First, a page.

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  • Blanched: Where a painting's varnish has been damaged by water, degraded through age or partially dissolved with solvents, it can take on a whitish, clouded appearance, called blanching.
  • Cusping: This refers to the edge of the stretched canvas. When a canvas is stretcher it is attached to a stretcher with tacks or sometimes staples. This creates tension in the canvas. At the extreme canvas edge the canvas is puller nearer to the outer edge where it is attached with the tacks, this is called cusping.
  • Ground: A ground is the surface on which you paint. A ground can be any colour, although white is the most common. To create a coloured ground, colour can be added to the primer or a layer of colour applied over the priming.
  • Lined: Attaching new canvas to the back of the original painting canvas with adhesive. This adds structural stability to fragile paintings, and reduces the tension and detrimental forces acting on the paint layers.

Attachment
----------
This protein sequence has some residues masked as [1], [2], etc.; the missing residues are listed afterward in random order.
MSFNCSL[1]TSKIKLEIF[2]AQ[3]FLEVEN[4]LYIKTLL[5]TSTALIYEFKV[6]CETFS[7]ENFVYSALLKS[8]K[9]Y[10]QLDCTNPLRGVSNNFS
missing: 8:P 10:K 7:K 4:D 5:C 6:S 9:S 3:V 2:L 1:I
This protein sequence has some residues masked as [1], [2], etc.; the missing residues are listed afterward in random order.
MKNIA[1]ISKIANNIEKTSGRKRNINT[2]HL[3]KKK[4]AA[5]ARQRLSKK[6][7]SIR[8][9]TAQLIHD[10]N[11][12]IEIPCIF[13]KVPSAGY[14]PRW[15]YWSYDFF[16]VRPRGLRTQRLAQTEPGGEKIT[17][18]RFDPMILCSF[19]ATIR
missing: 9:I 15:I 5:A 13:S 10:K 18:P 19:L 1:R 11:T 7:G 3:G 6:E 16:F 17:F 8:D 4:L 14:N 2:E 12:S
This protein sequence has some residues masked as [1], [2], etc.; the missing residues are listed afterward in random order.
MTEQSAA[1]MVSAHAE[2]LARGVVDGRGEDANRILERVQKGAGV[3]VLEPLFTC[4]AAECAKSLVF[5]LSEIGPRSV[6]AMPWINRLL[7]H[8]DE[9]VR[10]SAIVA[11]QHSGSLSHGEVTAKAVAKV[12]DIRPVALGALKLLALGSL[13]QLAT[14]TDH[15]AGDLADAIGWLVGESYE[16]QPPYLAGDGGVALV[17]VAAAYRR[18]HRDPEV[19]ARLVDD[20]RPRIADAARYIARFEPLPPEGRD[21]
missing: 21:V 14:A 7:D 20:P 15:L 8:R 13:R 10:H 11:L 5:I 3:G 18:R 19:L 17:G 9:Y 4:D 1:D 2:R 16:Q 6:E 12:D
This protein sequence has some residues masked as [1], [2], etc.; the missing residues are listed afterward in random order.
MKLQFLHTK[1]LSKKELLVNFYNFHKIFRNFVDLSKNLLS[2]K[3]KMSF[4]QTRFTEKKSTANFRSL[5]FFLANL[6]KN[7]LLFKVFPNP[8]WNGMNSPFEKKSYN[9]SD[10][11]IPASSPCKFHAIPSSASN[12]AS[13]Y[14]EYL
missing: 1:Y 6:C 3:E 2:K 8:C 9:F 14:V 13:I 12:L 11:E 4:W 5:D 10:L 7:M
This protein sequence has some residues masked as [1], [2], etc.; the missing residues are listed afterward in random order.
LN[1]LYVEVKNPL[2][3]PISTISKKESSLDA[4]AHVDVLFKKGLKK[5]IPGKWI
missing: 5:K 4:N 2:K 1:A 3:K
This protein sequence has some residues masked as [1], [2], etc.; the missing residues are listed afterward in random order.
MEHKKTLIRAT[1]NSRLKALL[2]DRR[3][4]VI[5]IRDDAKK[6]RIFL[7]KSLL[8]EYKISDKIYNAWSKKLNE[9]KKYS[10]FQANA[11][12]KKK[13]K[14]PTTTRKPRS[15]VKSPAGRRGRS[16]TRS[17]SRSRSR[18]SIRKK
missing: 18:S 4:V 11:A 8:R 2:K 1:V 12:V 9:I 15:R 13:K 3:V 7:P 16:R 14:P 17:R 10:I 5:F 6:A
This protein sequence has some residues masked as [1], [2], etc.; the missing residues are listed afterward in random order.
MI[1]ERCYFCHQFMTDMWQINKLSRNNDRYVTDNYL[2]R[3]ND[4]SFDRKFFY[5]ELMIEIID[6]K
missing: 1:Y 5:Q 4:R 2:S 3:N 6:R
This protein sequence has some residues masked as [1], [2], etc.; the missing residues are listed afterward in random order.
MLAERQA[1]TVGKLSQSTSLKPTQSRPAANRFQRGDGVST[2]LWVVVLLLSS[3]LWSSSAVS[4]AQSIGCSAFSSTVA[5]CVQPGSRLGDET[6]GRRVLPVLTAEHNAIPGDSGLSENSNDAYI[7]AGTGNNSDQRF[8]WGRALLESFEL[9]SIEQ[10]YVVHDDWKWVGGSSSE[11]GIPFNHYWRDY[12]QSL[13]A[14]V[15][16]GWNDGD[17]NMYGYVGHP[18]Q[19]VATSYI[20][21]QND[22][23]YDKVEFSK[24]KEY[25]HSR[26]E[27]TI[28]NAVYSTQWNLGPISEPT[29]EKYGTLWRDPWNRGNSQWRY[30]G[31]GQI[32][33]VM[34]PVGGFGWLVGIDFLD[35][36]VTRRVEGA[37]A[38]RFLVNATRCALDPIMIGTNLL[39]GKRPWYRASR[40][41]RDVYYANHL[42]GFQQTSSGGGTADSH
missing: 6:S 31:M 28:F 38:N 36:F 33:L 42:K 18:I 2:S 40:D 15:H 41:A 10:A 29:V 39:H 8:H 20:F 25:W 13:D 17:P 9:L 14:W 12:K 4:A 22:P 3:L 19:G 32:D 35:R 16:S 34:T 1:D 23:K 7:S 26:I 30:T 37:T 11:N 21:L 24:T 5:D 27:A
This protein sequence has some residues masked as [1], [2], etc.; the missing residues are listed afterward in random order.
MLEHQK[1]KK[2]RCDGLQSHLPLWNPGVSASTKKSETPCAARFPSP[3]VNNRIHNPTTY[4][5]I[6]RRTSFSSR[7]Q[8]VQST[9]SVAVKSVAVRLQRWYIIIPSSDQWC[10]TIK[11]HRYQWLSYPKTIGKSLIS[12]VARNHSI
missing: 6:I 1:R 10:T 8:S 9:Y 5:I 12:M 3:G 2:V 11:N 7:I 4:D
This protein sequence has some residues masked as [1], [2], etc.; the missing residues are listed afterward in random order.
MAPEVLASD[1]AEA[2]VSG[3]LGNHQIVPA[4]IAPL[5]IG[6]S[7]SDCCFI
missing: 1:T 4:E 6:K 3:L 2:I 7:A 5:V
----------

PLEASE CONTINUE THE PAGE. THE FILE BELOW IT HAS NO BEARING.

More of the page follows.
• Stretcher: Wooden frame over which a painting’s canvas is stretched. The framework can expand in size by tapping small wedges of wood into the corer joints. This means the painting’s canvas can be kept at the correct tension.
  • Turnover: The turnover or tacking edge is the outer edge of canvas that is stretched or wrapped around a wooden framework and secured to this with tacks or staples. This edge is easily damaged through handling and by the tacks that secure it.

Naval terms

  • Bunt: The middle section of a square sail where it was cut full to form a curved cavity.
  • Davits: Davits are paired straight timbers (as in the painting 'Man of War in a Harbour'), or curved iron bars projecting over a ship's stern or side. They are used for lowering or recovering her boats.
  • Line ahead: In the line formation, each warship followed in the wake of the ship ahead so that every ship in the line had a clear field of fire.